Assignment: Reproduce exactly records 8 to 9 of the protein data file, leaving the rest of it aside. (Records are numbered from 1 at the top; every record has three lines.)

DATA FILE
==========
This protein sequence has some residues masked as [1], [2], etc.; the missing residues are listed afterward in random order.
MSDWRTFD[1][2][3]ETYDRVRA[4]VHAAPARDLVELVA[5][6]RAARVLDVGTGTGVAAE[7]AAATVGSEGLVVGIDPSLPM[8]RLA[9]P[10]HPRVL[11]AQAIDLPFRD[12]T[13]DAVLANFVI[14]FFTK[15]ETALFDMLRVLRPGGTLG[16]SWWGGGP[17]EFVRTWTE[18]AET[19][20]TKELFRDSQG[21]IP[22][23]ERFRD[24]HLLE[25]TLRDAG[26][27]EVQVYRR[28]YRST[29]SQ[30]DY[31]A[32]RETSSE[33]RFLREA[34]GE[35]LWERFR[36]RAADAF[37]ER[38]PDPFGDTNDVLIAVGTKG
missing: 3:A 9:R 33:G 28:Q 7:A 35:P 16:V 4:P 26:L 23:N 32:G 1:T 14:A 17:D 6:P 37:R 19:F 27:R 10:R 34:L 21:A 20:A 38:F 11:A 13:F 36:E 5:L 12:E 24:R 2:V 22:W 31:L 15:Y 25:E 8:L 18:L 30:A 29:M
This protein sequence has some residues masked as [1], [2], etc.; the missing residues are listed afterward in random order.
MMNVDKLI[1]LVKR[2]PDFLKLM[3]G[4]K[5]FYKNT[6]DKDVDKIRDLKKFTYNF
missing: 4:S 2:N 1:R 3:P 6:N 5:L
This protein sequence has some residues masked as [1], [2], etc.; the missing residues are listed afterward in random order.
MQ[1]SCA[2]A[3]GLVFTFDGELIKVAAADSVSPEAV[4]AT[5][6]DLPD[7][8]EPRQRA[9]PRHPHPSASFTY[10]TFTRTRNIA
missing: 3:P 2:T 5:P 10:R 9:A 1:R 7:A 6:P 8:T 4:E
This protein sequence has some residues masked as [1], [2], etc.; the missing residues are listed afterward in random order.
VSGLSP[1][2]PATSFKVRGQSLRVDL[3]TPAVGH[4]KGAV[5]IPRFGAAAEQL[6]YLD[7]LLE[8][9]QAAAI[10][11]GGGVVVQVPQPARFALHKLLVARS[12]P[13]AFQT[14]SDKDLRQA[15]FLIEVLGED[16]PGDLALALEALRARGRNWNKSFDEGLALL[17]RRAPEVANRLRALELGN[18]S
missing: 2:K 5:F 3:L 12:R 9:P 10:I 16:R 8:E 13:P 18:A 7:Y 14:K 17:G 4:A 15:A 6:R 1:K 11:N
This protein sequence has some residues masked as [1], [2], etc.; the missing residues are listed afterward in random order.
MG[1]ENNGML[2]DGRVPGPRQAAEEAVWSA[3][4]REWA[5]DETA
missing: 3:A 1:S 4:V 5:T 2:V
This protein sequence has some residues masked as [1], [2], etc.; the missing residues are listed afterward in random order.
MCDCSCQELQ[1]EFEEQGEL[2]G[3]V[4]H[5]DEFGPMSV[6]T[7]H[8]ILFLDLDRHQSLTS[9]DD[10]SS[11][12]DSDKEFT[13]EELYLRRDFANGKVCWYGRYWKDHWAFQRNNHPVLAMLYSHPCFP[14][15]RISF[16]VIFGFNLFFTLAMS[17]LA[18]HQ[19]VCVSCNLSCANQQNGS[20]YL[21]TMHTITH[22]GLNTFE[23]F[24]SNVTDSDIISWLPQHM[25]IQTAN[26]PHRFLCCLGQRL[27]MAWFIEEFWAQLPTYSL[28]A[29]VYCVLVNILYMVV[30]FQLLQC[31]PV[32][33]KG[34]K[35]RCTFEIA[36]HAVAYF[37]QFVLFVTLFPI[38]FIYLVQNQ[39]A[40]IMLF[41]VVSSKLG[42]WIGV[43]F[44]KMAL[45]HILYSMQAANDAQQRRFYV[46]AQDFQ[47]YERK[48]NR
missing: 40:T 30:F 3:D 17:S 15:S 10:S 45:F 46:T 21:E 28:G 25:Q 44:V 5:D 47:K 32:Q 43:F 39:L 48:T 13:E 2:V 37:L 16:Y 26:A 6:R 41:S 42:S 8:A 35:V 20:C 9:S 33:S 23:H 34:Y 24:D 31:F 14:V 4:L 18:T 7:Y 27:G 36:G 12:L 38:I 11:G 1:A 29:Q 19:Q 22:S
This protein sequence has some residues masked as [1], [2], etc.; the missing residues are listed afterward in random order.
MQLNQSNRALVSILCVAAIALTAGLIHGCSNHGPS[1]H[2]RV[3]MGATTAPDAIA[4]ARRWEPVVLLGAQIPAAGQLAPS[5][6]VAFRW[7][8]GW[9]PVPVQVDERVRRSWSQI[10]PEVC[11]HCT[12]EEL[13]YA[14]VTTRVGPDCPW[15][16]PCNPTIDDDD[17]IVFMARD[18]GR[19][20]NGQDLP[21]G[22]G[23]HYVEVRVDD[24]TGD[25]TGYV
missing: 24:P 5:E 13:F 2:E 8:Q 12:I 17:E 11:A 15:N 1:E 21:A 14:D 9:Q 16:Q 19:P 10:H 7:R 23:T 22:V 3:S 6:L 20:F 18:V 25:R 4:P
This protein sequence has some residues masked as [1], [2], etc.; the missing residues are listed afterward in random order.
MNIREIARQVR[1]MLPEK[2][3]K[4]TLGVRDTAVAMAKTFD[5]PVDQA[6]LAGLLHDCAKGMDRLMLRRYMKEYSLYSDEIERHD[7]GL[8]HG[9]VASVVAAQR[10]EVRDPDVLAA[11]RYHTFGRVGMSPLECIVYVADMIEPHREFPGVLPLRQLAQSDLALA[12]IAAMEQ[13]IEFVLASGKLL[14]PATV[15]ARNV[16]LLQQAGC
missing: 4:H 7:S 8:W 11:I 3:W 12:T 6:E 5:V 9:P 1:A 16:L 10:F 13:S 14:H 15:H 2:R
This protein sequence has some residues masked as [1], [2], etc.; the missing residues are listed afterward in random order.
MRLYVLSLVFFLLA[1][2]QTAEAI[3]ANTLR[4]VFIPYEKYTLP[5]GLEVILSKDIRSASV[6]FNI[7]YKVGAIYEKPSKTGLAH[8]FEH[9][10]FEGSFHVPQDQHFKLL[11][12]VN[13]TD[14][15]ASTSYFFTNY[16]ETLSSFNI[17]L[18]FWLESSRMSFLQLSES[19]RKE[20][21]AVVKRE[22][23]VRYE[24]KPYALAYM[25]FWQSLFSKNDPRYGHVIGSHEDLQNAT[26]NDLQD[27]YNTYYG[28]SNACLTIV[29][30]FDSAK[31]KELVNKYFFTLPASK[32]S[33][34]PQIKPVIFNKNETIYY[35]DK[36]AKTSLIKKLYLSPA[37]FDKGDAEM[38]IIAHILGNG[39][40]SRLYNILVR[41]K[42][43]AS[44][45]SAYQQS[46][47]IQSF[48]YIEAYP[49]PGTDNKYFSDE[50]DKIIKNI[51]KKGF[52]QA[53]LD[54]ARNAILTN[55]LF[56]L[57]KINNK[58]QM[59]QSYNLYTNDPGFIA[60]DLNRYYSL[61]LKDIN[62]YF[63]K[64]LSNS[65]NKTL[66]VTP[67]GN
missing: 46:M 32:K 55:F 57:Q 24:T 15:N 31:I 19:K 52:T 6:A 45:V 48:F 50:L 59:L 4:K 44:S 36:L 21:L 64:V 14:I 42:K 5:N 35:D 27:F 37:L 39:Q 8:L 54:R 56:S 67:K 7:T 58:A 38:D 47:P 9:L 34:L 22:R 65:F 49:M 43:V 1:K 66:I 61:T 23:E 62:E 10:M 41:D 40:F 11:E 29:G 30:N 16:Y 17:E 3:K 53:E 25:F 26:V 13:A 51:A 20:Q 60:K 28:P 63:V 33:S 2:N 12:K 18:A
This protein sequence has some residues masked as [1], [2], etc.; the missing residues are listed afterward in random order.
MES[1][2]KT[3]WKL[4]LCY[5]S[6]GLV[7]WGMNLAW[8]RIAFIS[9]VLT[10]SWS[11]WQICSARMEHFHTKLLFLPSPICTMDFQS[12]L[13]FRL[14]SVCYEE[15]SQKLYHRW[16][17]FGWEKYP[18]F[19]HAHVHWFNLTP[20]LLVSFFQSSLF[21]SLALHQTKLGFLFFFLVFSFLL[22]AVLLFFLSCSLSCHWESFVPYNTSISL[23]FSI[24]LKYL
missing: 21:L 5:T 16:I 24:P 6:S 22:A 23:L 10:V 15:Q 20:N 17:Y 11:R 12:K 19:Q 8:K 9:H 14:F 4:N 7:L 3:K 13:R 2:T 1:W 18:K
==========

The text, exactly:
This protein sequence has some residues masked as [1], [2], etc.; the missing residues are listed afterward in random order.
MNIREIARQVR[1]MLPEK[2][3]K[4]TLGVRDTAVAMAKTFD[5]PVDQA[6]LAGLLHDCAKGMDRLMLRRYMKEYSLYSDEIERHD[7]GL[8]HG[9]VASVVAAQR[10]EVRDPDVLAA[11]RYHTFGRVGMSPLECIVYVADMIEPHREFPGVLPLRQLAQSDLALA[12]IAAMEQ[13]IEFVLASGKLL[14]PATV[15]ARNV[16]LLQQAGC
missing: 4:H 7:S 8:W 11:I 3:W 12:T 6:E 5:V 9:P 1:A 16:L 10:F 13:S 14:H 15:H 2:R
This protein sequence has some residues masked as [1], [2], etc.; the missing residues are listed afterward in random order.
MRLYVLSLVFFLLA[1][2]QTAEAI[3]ANTLR[4]VFIPYEKYTLP[5]GLEVILSKDIRSASV[6]FNI[7]YKVGAIYEKPSKTGLAH[8]FEH[9][10]FEGSFHVPQDQHFKLL[11][12]VN[13]TD[14][15]ASTSYFFTNY[16]ETLSSFNI[17]L[18]FWLESSRMSFLQLSES[19]RKE[20][21]AVVKRE[22][23]VRYE[24]KPYALAYM[25]FWQSLFSKNDPRYGHVIGSHEDLQNAT[26]NDLQD[27]YNTYYG[28]SNACLTIV[29][30]FDSAK[31]KELVNKYFFTLPASK[32]S[33][34]PQIKPVIFNKNETIYY[35]DK[36]AKTSLIKKLYLSPA[37]FDKGDAEM[38]IIAHILGNG[39][40]SRLYNILVR[41]K[42][43]AS[44][45]SAYQQS[46][47]IQSF[48]YIEAYP[49]PGTDNKYFSDE[50]DKIIKNI[51]KKGF[52]QA[53]LD[54]ARNAILTN[55]LF[56]L[57]KINNK[58]QM[59]QSYNLYTNDPGFIA[60]DLNRYYSL[61]LKDIN[62]YF[63]K[64]LSNS[65]NKTL[66]VTP[67]GN
missing: 46:M 32:K 55:F 57:Q 24:T 15:N 31:I 19:K 52:T 6:A 45:V 48:F 50:L 59:L 4:K 44:S 36:L 21:L 64:V 14:I 42:K 5:N 35:D 27:F 37:L 39:Q 8:L 54:R 56:S 67:K 7:T 58:A 38:D 47:P 9:L 34:L 22:R 65:F 49:M 43:V 1:K 66:I 61:T 23:E 62:E 10:M 41:D 40:F 11:E 29:G 30:N 16:Y 17:E 3:K 53:E 25:F 26:V 13:A 51:A 20:Q 60:K 28:P 63:V 33:S 2:N 12:K 18:A